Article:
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Can Mohs Surgery Be Done Immediately After a Frozen Biopsy on a Tiny Bump Under Lip if BCC is Diagnosed?

I have frequent tiny BCCs. I am confused about the difference between a standard biopsy and a Mohs biopsy. I want to have all done at one time: a biopsy and then Mohs surgery if BCC is detected. In the section entitled "Do you have to have a biopsy before Mohs surgery" one doctor said: "The biopsy could be a frozen biopsy and if the results prove there to be a skin cancer, then the Mohs surgery could be done." He does not state if there are any negatives associated with this immediate approach.

Doctor Answers (4)

Mohs Surgery After Frozen Biopsy #mohssurgery

+2

I do many Mohs reconstructions a year for my referring Dermatologists. There are many ways to approach this. Most patients that I see have already had a diagnosis of their skin cancer from a biopsy. They then will see their Mohs surgeon to have the lesion completely removed and I then perform the reconstruction the same day. Mohs surgery is a great procedure for skin cancer of the head and neck region. It allows the Mohs surgeon to get rid of the cancer while preserving tissue for reconstruction. So yes, you can have the biopsy followed by Mohs but that is not typically how I see this happen. The situation as I describe above is how I most commonly see these cancers being treated.


Scottsdale Plastic Surgeon
5.0 out of 5 stars 21 reviews

Yes, Mohs can be done after a frozen section biopsy.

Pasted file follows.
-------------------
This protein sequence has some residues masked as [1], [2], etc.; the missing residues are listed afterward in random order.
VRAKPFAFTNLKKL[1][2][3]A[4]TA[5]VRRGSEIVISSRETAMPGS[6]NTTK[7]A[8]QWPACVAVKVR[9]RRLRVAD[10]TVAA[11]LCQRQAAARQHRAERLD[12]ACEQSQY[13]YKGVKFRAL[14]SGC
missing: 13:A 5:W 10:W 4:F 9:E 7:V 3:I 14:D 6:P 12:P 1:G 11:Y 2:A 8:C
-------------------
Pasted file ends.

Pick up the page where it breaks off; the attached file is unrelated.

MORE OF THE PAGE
+2

Yes, a frozen section biopsy can be done prior to Mohs surgery.  I tend to limit this practice to very few situations though.  For example, if there is a suspicious lesion immediately adjacent to where I am working, I want to know what it is, as it could affect my closure.  

 

The potential negatives include:

1.  A frozen section biopsy does not provide the same cellular detail and can have artifact that a permanent section biopsy does not have.

2.  There may be a bias that develops when reading a biopsy right before surgery...of course the incentive is to read this out as a BCC (when it may be something like a trichoepithelioma instead).  If the biopsy is read by another dermatopathologist, this potential bias is eliminated.

3.  Sometimes it is difficult to make a diagnosis and  you may require immunohistochemistry studies or need a second opinion.  Doing the frozen section biopsy right before Mohs makes it very difficult to do this.

4.  What if your biopsy is negative right before Mohs?  Then the doctor has blocked a large amount of time on his schedule for your potential Mohs surgery which is cancelled.  This is not fair to other patients who are waiting for this procedure and creates a scheduling nightmare.

 

So there are many negatives with doing this approach of biopsies immediately before Mohs.   

Brent Spencer, MD
Frisco Dermatologic Surgeon
5.0 out of 5 stars 1 review

Frozen section and then proceeding to Mohs

+1

It is always more prudent to wait for a final result. Frozen sections can be difficult to cut and get a confirmatory final answer on.

Norman Bakshandeh, MD, FACS
New York Plastic Surgeon
5.0 out of 5 stars 13 reviews

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Frozen biopsies and Mohs...your insurance is another BIG factor here

+1

The other physicians posting are 100% right here. But here's the other issue: many insurances don't like when a frozen biopsy is done and then a Mohs immediately after. They want a biopsy sent out to an independent lab for verification. So even though to patients, it may seem easier for a frozen biopsy and then an immediate procedure, your insurance may simply not allow this, in which case you could be stuck with a bill in the thousands of dollars.

F. Victor Rueckl, MD
Las Vegas Dermatologist
4.5 out of 5 stars 9 reviews

These answers are for educational purposes and should not be relied upon as a substitute for medical advice you may receive from your physician. If you have a medical emergency, please call 911. These answers do not constitute or initiate a patient/doctor relationship.